Wednesday, June 23, 2010

Saga seeds,




Adenanthera pavonina Family : Leguminosae Common name : Coral Tree, Red Sandalwood, These little red seeds have heart shapes, so here they are for you, Cheryl.

We call them love seeds, and in Chinese, it is Hsaing Si Dou or lovesick bean. Children collect them and they look very pretty in a glass jar.

Among teenagers, if a boy gives you a saga seed, it means he loves you. If you don't want to reciprocate, you better not accept it. Alas for me, nobody had ever given me any, so I make my kids help me pick them.

If you are wondering where I found them, they were at Sentosa Islands, and also near to the hippos area of the Singapore Zoo.

They grow in pods, and disperse the seeds and leave behind this dry pod.

If you still can't find them, head to Terminal three of the Changi airport. They have a giant seed there. When I was in Singapore, the Singapore Science centre was asking visitors to donate seeds. I think they were aiming to collect one million seeds.

The Singapore Science Centre has probably the largest collection of saga seed in the world. It is displayed as an exhibit in the MATHEMAGIC Exhibition. The aim of this particular exhibit is to illustrate the magnitude of "one million" to the visitors. To date, some 300,000 saga seeds had been collected. More seeds are needed to fill the container. Help from the public is required to complete the collection of 1,00,000 saga seeds. Please sent your collection of saga seeds (irrespective of large or small number) to:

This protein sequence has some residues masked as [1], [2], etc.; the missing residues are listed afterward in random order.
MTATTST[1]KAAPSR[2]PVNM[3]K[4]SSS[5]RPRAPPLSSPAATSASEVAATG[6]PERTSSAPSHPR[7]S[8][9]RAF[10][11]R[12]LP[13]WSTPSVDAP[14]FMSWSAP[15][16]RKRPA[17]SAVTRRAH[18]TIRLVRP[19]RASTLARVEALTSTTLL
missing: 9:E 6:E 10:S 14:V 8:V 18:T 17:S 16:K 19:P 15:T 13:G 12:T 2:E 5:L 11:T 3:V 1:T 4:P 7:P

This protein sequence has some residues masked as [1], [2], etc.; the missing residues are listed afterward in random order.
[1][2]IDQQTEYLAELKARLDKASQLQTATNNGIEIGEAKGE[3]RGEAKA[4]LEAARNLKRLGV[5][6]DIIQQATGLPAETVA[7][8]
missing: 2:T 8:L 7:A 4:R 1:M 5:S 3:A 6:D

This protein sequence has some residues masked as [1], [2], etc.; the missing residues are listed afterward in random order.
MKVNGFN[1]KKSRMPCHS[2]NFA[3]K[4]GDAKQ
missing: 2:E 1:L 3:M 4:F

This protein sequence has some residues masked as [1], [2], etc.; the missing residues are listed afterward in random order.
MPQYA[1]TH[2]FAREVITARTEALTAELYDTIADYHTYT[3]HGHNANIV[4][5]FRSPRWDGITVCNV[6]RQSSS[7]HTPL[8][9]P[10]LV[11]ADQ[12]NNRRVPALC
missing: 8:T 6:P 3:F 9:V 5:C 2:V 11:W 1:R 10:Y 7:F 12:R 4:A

Officer-in-Charge
Saga Seeds Collection
Singapore Science Centre
Science Centre Road
Singapore 609081

6 comments:

The Japanese Redneck said...

Sounds like a million ways to show love! Neat project. We don't have those in this neck of the woods, hope they make their goal.....

Dar said...

I am always SO intrigued when I visit here. Looking back at previous entries, the Sibau fruit reminds me of the pomegranate but the seeds are eaten, Sibau is a very beautiful fruit. What does it taste like? Can you eat the bamboo leaf that wraps the zhungzi or is it discarded?
I have never heard of the hangi, but it sounds similar to a way of cooking done in Hawaii where the food is wrapped in foil and wet banana leaves, I believe, then wet burlap and covered with dirt and cooked many hours before displaying the meal. Very interesting heating the rocks...I would like to try this at my cabin firepit.
Finally, the HsaingSiDou seeds are very interesting. They sound praised by the community, the lovestick bean. I must tell my son of these as he will be visiting China soon.
BlessYourHeart

Reader Wil said...

I love to read the various traditions of other peoples. I don't know if we have special traditions to show our love. Yes, letters and presents like poetrybooks or jewelry, but heartshaped seeds sounds so much more romantic.
Great post, Ann.

Serline said...

They should just go to Bishan Park. There are several large trees there, and especially after a heavy storm, you can find lots of 相思豆 on the ground...

Gledwood said...

Hi Ann!
Thank you v much for your comment... now a question: what on earth is going on in that top picture?! I cannot make it out!
Gledwood

ps have you any good recipes for Chinese curry? The Chinese takeaways here in the UK all do the most amazing curry ~ it is the same nearly everywhere you go so it can't be too difficult to make. But NOBODY has been able to give me a recipe for the Chinese-style curry sauce!

Ann said...

The top photo is the dried pods where the saga seeds come from. I specially had that photo to show the pods.